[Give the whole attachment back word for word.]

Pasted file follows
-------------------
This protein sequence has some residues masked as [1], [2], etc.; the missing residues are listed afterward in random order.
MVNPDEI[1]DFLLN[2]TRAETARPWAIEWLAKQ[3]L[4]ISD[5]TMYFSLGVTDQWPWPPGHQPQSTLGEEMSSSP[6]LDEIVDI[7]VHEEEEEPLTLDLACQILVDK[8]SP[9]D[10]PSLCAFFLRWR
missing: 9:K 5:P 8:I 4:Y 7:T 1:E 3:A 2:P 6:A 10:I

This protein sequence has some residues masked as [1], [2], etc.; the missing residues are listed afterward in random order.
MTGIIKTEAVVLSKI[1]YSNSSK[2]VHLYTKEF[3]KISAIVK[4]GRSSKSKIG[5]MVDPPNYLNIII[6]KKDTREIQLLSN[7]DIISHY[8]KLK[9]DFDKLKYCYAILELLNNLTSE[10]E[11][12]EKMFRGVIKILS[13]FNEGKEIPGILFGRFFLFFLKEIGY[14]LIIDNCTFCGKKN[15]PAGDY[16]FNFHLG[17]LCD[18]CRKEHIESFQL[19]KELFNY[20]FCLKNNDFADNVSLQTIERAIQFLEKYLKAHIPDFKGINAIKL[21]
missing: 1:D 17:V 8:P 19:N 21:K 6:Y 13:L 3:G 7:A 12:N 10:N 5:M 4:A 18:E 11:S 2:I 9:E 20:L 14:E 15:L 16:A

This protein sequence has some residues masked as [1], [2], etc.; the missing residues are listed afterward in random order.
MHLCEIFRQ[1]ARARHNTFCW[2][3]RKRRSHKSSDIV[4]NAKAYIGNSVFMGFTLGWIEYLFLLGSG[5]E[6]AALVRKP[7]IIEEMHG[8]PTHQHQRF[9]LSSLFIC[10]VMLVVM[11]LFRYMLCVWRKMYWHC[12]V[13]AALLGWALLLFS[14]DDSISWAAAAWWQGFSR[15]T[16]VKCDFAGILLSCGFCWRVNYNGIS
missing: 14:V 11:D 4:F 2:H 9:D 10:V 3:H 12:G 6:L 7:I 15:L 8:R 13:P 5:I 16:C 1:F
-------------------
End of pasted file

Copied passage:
This protein sequence has some residues masked as [1], [2], etc.; the missing residues are listed afterward in random order.
MVNPDEI[1]DFLLN[2]TRAETARPWAIEWLAKQ[3]L[4]ISD[5]TMYFSLGVTDQWPWPPGHQPQSTLGEEMSSSP[6]LDEIVDI[7]VHEEEEEPLTLDLACQILVDK[8]SP[9]D[10]PSLCAFFLRWR
missing: 9:K 5:P 8:I 4:Y 7:T 1:E 3:A 2:P 6:A 10:I

This protein sequence has some residues masked as [1], [2], etc.; the missing residues are listed afterward in random order.
MTGIIKTEAVVLSKI[1]YSNSSK[2]VHLYTKEF[3]KISAIVK[4]GRSSKSKIG[5]MVDPPNYLNIII[6]KKDTREIQLLSN[7]DIISHY[8]KLK[9]DFDKLKYCYAILELLNNLTSE[10]E[11][12]EKMFRGVIKILS[13]FNEGKEIPGILFGRFFLFFLKEIGY[14]LIIDNCTFCGKKN[15]PAGDY[16]FNFHLG[17]LCD[18]CRKEHIESFQL[19]KELFNY[20]FCLKNNDFADNVSLQTIERAIQFLEKYLKAHIPDFKGINAIKL[21]
missing: 1:D 17:V 8:P 19:N 21:K 6:Y 13:L 3:G 7:A 12:N 10:N 5:M 4:A 18:E 11:S 2:I 9:E 20:L 14:E 15:L 16:A

This protein sequence has some residues masked as [1], [2], etc.; the missing residues are listed afterward in random order.
MHLCEIFRQ[1]ARARHNTFCW[2][3]RKRRSHKSSDIV[4]NAKAYIGNSVFMGFTLGWIEYLFLLGSG[5]E[6]AALVRKP[7]IIEEMHG[8]PTHQHQRF[9]LSSLFIC[10]VMLVVM[11]LFRYMLCVWRKMYWHC[12]V[13]AALLGWALLLFS[14]DDSISWAAAAWWQGFSR[15]T[16]VKCDFAGILLSCGFCWRVNYNGIS
missing: 14:V 11:D 4:F 2:H 9:D 10:V 3:H 12:G 6:L 7:I 15:L 8:R 13:P 5:I 16:C 1:F